Compute & Tessellation Performance

With our earlier discussion on the GF104’s revised architecture in mind, along with our gaming benchmarks we have also run a selection of compute and tessellation benchmarks specifically to look at the architecture. Due to the fact that NVIDIA added an additional block of CUDA cores to an SM without adding another warp scheduler, the resulting superscalar design requires that the card extract ILP from the warps in order to simultaneously utilize all 3 blocks of CUDA cores.

As a result the range of best case to worst case scenarios is wider on GF104 than it is GF100: while GF100 could virtually always keep 2 warps going and reach peak utilization, GF104 can only reach peak utilization when at least 1 of the warps has an ILP-safe instruction waiting to go, otherwise the 3rd block of CUDA cores is effectively stalled and a GTX 460 performs more like a 224 CUDA core part. Conversely with a total of 4 dispatch units GF104 is capable of exceeding GF100’s efficiency by utilizing 4 of 7 execution blocks in an SM instead of 2 of 6.

Or in other words, GF104 has the possibility of being more or less efficient than GF100.

For our testing we’re utilizing a GTX 480, a GTX 465, and both versions of the GTX 460, the latter in particular to see if the lack of L2 cache or memory bandwidth will have a significant impact on compute performance. Something to keep in mind is that with its higher clockspeed, the GTX 460 has more compute performance on paper than the GTX 465 – 907GFLOPs for the GTX 460, versus 855GFLOPs for the GTX 465. As such the GTX 460 has the potential to win, but only when it can extract enough ILP to keep the 3rd block of CUDA cores working. Otherwise the worst case scenario – every math instruction is dependent – is 605GFLOPs for the GTX 460. Meanwhile the GTX 480 is capable of 1344GFLOPs, which means the GTX 465 and GTX 460 are 63% and 45%-67% as fast as it on paper respectively.

We’ll start with Stanford’s Folding@Home client. Here we’re using the same benchmark version of the client as from our GTX 480 article, running the Lambda work-unit. In this case we almost have a tie between the GTX 460 and the GTX 465, with the two differing by only a few nodes per day. The GTX 465 reaches 65% of the performance of the GTX 480 here, which is actually beyond the theoretical performance difference. In this case it’s likely that the GTX 480 may be held back elsewhere, allowing slower cards to shorten the gap by some degree.

With that in mind the GTX 460 cards achieve 66% of the performance of the GTX 480 here, giving them a slight edge over the GTX 465. Because we’ve seen the GTX 465 pull off better than perfect scaling here it’s very unlikely that the GTX 460 is actually achieving a perfect ILP scenario here, but clearly it must be close. Folding@Home is clearly not L2 cache or memory bandwidth dependent either, as the 768MB version of the GTX 460 does no worse than its 1GB counterpart.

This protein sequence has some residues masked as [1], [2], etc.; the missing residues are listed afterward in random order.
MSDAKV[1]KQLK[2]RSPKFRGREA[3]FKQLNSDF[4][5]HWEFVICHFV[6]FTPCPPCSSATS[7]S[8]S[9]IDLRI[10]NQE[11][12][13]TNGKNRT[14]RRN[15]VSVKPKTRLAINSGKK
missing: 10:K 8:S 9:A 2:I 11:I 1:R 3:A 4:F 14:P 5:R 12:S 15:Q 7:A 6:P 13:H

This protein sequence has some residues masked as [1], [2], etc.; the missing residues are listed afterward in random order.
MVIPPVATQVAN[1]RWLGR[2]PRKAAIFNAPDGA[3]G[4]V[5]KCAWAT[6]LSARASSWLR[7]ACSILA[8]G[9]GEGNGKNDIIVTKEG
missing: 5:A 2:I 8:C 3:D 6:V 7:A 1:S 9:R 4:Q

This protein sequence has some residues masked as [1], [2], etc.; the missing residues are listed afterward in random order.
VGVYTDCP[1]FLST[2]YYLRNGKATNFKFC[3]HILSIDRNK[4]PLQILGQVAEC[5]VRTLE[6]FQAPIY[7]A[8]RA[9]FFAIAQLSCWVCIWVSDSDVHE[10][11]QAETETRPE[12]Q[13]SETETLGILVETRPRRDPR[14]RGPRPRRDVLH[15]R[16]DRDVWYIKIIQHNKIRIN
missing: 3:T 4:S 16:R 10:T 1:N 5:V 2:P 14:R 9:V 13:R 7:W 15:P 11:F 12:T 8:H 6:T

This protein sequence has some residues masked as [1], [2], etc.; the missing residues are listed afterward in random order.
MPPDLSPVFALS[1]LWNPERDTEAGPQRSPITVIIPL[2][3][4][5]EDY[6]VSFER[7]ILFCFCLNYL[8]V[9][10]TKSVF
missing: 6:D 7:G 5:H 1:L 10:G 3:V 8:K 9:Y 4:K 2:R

Next up on our list of compute benchmarks is Badaboom, the CUDA-based video encoder. Here we’re measuring the average framerate for the encode of a 2 minute 1080i video cap. Right off the bat we’re seeing dramatically different results than we saw with Folding@Home, with the GTX 460 cards falling well behind the GTX 465. It’s immediately clear here that Badaboom is presenting a sub-optimal scenario for the GTX 460 where the GPU cannot effectively extract much ILP from the program’s warps. At 56% the speed of a GTX 480, this is worse off than what we saw with Folding@Home but is also right in the middle of our best/worst case scenarios – if anything Badaboom is probably very close to average.

Meanwhile this is another program with the lack of memory bandwidth and L2 cache is not affecting the 768MB card in the slightest, as it returns the same 35fps rate as the 1GB card.

Our third and final compute benchmark is the PostFX OpenCL benchmark from GPU Caps Viewer. The PostFX benchmark clearly isn’t solely compute limited on the GTX 400 series, giving us a fairly narrow range of results that are otherwise consistent with the Badaboom. At 82fps, this puts the GTX 460 below the GTX 465 by around 7%, once again showcasing that the superscalar GTX 460 has more trouble achieving its peak efficiency than the more straightforward GTX 465.

Our final benchmark is a quick look at tessellation. As GF104 packed more CUDA cores in to a SM, the GPU has more than half the compute capabilities of GF100 but only a straight 50% the geometry capabilities. Specifically, the GTX 460 has 45% of the geometry capabilities of the GTX 480 after taking in to account the number of active SMs and the clockspeed difference.

With the DirectX 11 Detail Tessellation sample program, we’re primarily looking at whether we can throw a high enough tessellation load at the GPU to overwhelm its tessellation abilities and bring it to its knees. In this case we cannot, as the GTX 460 scales from tessellation factor 7 to tessellation factor 11 by basically the same rate as the GTX 480 and GTX 465. This means that the GTX 460 still has plenty of tessellation power for even this demanding sample, but by the same measure it showcases than the GTX 480 is overbuilt if future games target GTX 460 for tessellation.